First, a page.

Overall capital growth in median value houses across Australia was 3.98% over the three months ending July, which was largely driven by strong growth in the metropolitan and regional markets in New South Wales, Victoria and the Australian Capital Territory. Hobart houses also performed well with an increase of 1.05% in the July quarter, however regional Tasmania suffered a sharp decline of 3.18%. Table 1 shows the latest Residex data to the month of July.
Overall, the Australian property market has generally performed well in the June quarter.
The Sydney, Melbourne and Brisbane markets saw strong gains over the June quarter, with the exception of Brisbane units – which were virtually unchanged. The resource markets in WA and NT continued their decline, however the pace of the declines has slowed. The June summary is presented in Table 1.
May proved a relatively positive quarter for Australia’s housing market. A snapshot of the May statistics is presented in Table 1.
Of the house markets, the Hobart market recorded the strongest quarterly growth gains in May with the median house increasing in value by 2.59%. This was followed by Country NSW houses, which posted 2.39% growth for the quarter.
In the unit market, the median Hobart unit increased by a shocking 6.66% in the May quarter. Regional Queensland was a very distant second, where median units increased by 2.44% over the same time period.
The latest data and analysis of the Australian housing market reveals that 17 of our major dwelling markets recorded negative growth in the March quarter. Table 1 presents the latest statistics summary.
The latest data and analysis of the Australian housing market reveals an overall subdued or negative performance across the country. This is a likely result of a combination of things – such as restricted access to finance and sluggish economic performance, which in turn affects purchasing power and the confidence of buyers.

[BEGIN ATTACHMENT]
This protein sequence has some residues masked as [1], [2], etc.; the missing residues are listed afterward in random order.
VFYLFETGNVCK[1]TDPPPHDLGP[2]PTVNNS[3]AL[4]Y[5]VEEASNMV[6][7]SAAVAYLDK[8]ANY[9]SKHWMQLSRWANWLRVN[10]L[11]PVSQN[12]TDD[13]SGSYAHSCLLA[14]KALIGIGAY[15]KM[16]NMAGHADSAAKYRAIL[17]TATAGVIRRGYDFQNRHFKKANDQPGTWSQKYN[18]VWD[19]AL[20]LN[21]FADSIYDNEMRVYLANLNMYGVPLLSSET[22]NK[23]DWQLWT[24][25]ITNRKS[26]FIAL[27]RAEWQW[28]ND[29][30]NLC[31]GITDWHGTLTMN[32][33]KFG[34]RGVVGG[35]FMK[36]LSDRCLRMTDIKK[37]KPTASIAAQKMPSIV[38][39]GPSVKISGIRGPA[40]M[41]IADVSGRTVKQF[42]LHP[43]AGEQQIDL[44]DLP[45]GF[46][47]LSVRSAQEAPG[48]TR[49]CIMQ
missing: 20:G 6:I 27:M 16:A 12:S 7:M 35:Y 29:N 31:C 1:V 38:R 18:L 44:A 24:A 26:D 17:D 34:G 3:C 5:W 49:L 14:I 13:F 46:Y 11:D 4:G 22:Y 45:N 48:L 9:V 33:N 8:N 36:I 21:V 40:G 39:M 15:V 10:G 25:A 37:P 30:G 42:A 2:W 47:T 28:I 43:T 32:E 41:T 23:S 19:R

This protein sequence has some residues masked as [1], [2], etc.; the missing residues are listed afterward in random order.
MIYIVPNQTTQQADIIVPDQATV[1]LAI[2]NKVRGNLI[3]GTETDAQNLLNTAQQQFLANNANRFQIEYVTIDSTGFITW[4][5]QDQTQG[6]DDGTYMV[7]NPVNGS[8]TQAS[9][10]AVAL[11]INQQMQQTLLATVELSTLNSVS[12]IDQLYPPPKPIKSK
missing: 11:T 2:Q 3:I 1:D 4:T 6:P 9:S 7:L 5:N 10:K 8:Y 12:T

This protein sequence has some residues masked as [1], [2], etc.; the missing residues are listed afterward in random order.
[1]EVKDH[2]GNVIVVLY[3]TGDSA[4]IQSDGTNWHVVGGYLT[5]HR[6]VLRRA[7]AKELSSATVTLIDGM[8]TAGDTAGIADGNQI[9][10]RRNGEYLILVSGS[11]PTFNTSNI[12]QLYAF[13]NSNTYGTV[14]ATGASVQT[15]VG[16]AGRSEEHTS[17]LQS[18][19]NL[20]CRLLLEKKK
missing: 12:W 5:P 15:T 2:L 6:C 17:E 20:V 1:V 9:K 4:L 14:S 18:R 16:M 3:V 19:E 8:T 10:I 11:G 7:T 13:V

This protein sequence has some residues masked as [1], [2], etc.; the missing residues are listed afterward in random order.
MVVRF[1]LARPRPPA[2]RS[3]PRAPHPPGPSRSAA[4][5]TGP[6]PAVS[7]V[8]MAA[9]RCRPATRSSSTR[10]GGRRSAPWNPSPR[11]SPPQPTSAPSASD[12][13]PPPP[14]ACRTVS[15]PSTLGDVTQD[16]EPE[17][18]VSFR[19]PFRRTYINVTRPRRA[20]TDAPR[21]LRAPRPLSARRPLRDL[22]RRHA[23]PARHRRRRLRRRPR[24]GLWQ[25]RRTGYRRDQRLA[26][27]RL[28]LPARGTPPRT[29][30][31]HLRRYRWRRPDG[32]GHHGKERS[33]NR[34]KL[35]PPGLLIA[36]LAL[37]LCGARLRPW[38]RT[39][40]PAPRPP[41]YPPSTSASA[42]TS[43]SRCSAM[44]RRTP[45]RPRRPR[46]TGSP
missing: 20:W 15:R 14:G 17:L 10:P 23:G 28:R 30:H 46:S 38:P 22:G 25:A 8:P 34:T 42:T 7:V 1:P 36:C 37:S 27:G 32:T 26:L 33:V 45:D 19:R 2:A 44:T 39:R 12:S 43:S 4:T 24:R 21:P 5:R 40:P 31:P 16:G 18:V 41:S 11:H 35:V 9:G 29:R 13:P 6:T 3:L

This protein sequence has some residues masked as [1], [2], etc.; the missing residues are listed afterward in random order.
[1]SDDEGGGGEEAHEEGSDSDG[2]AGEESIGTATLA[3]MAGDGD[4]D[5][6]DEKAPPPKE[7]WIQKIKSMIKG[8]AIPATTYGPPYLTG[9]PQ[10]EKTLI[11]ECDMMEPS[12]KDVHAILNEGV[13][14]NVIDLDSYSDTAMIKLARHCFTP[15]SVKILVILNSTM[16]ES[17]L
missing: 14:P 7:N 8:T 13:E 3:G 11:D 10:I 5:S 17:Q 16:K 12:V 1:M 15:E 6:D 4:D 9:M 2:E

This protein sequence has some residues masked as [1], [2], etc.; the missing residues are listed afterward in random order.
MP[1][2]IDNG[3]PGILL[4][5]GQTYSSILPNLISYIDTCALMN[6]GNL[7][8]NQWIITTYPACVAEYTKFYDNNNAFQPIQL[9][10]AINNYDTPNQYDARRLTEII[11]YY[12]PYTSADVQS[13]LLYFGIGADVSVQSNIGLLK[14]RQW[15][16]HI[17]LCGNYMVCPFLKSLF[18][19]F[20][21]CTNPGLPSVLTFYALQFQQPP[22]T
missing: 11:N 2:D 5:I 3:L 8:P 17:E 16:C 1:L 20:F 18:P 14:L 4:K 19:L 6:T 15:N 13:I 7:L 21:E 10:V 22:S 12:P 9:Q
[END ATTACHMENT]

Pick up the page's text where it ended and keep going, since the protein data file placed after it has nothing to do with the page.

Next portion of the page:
Table 1 presents the summary of growth, rent and sales data for February 2016, across the major housing markets.
I was recently reading the latest Residex Best Rent Report, which was released a couple of weeks ago. There are some notable suburbs in the report showing amazing yields – in fact one suburb in South Australia has a rental yield of over 7% – but the predicted capital growth is not that hot.
That got me thinking… I am often asked what is more important – cash flow or capital growth?
Capital growth versus cash flow has been a hotly contested topic in property investing since the year dot and most people stand firmly in one camp or the other. On the other hand, I have always considered that both are important. After all, if I can achieve both then this allows me to build a portfolio without having large out of pocket expenses each month.